He and Darrell Shields, another Beaches Watch Group member who was surveyed, said the pollster asked them if certain information might change the way they voted on the amendments.

For example, the pollster asked questions such as: If you knew the condos would provide the city with thousands of dollars in property taxes, would that change the way you vote? If you knew developers had to create a lot of open space around the buildings in order to construct the high-rises, would that change the way you vote? If you knew the 35-foot building height amendment violated the property owners' rights, would that change the way you vote?

The pollster also asked how they felt about the Beaches Watch Group, its chairwoman, Sandy Golding, and which candidate they will choose as the next mayor.

Mayoral candidate Fland Sharp said he, too, was surveyed, as was his mother and a neighbor. Sharp said he did not commission the survey.

One of his political opponents, Bland Cologne, did commission a telephone poll in June to define the issues that mattered to residents. Based on a series of questions about development and oceanfront condos in Jacksonville Beach, Cologne determined that about 80 percent of those surveyed support the 35-foot building height referendum. He paid Wilson Research Strategies, an Oklahoma-based marketing research company with a Jacksonville office, about $6,500 for the poll.

Staff writer Caren Burmeister can be reached at (904) 249-4947, extension 21, or via e-mail at caren.burmeisterjacksonville.com.

This story can be found on Jacksonville.com at http://www.jacksonville.com/tu-online/stor..._16726005.shtml.

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doesn't 35ft seem a bit drastic? That's what... 7 stories max?

i'm not a big supporter of oceanfront highrises, but i disagree with initiatives like this.

I haven't been to Jax beach but in general i'd like to see more beach downtowns develop. Put 5-10 stories limit on oceanfront and buy up a lot of land for parkspace. then allow the taller structures further inland in a more urban environement.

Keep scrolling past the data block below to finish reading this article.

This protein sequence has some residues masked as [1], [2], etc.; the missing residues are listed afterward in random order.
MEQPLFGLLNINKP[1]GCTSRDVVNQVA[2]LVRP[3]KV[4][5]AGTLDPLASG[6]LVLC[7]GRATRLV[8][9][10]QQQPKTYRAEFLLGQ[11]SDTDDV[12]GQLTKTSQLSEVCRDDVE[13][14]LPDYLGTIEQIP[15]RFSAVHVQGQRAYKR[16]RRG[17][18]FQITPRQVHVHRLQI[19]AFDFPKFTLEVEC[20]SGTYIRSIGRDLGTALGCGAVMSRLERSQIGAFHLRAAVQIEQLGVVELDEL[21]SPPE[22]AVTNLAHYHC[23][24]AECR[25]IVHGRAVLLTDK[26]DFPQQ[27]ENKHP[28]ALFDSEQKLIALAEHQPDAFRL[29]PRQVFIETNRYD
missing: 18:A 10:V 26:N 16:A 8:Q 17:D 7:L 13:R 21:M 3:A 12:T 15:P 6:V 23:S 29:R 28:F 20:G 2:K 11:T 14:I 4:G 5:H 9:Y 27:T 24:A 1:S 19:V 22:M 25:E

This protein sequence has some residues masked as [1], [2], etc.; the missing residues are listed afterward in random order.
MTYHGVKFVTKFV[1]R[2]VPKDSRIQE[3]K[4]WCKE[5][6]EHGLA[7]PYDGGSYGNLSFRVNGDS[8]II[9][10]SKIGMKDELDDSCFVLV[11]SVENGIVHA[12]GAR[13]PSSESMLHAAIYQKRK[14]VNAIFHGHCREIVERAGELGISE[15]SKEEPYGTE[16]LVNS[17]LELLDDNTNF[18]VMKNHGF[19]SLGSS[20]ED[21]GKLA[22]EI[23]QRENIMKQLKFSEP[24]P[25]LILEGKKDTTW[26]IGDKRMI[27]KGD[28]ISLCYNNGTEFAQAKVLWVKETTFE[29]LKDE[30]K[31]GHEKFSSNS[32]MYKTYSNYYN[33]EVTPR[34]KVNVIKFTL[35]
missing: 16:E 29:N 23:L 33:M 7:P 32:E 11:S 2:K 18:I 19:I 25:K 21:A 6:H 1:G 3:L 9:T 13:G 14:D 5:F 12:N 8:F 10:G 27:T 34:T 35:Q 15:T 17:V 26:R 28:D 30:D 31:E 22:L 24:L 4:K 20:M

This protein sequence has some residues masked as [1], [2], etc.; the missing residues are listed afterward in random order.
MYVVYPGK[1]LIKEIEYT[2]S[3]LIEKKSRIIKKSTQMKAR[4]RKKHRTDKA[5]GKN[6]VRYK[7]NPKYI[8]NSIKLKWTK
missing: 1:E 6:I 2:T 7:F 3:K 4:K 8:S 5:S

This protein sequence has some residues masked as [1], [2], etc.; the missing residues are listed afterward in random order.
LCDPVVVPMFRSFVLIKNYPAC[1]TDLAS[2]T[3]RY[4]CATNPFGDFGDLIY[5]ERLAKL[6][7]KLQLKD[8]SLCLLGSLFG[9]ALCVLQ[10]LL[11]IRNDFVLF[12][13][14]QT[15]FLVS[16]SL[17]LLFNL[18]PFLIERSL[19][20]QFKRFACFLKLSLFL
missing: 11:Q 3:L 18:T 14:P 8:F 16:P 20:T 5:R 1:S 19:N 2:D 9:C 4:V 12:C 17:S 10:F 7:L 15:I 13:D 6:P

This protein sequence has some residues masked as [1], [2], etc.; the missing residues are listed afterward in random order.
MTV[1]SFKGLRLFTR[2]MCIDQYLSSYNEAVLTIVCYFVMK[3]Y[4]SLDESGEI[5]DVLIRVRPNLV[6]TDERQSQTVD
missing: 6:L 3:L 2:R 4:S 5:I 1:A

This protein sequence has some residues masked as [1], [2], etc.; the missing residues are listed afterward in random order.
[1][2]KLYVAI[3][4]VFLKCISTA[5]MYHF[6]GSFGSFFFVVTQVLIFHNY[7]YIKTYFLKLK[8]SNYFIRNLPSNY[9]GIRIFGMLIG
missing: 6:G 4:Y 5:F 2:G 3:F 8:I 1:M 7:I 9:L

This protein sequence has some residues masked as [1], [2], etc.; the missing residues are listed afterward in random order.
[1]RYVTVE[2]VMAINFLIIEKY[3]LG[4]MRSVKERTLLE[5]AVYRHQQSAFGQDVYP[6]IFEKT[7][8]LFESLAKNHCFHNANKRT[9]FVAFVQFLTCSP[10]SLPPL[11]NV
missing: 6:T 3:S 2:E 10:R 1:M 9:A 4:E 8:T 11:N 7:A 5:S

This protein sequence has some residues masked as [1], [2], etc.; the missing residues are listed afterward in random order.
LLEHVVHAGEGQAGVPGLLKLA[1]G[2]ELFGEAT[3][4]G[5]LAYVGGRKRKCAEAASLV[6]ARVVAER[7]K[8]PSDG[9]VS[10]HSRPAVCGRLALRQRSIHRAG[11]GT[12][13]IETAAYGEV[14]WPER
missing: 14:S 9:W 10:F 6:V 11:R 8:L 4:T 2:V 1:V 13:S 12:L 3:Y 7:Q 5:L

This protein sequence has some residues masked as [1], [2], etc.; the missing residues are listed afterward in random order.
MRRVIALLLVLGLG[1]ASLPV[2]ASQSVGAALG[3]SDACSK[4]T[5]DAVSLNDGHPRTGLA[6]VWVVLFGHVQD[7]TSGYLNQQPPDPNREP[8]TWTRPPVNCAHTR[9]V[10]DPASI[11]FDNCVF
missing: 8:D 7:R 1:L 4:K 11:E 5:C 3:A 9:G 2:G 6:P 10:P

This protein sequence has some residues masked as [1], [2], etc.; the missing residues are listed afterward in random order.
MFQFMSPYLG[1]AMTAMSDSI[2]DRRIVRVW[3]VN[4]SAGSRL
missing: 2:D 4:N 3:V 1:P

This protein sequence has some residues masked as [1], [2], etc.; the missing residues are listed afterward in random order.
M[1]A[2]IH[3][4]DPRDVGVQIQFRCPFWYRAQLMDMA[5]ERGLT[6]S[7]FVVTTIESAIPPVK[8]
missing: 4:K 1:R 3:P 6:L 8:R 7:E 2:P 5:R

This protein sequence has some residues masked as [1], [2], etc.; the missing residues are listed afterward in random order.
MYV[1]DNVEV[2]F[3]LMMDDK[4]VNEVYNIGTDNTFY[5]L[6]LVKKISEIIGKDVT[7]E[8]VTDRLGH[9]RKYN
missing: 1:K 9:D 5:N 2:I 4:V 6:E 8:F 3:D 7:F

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35ft is about 3 stories max! Jax Beach already has a height restriction limiting condo tower heights to around 15 stories. While I know a lot of residents would prefer their city to continue to maintain a small town beach atmosphere, I'm totally against an outside force changing the rules and development rights of people who have already paid millions for their land.

The only way, I would agree to the new height restriction is if the current land owners, of the projects proposed, were grandfathered in, or if city residents agree to pay the land owners market value for their property.

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i say the taller the merrier, besides highrises on the beach look baaaad ass, in fact i sometimes go to jax beach even when the waves are better other places because of the highrise feel. why did they intiate a height limit in the first place/whose idea was it?

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35ft is about 3 stories max!  Jax Beach already has a height restriction limiting condo tower heights to around 15 stories.  While I know a lot of residents would prefer their city to continue to maintain a small town beach atmosphere, I'm totally against an outside force changing the rules and development rights of people who have already paid millions for their land. 

The only way, I would agree to the new height restriction is if the current land owners, of the projects proposed, were grandfathered in, or if city residents agree to pay the land owners market value for their property.

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That was the issue and continues to be the issue with Johston Island in Atlantic Beach.

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That is what they are trying to do. They are trying to contain the high-rises to a limited area where they will be tolerated. Single- home dwellings are being forced out by the excessive high-rises. While I am not against high-rises by any means, I feel that in this situation, a comprimise is needed so that the beaches do not lose the small-town appeal.

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That is what they are trying to do. They are trying to contain the high-rises to a limited area where they will be tolerated. Single- home dwellings are being forced out by the excessive high-rises. While I am not against high-rises by any means, I feel that in this situation, a comprimise is needed so that the beaches do not lose the small-town appeal.

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Jax Beach already has this in place. However, the Citizen's Watch Group (started by a lady who doesn't even live on the beach) wants the 35ft limit to blanket the entire city and force this restriction on people who stand to lose millions of dollars on the value of their land.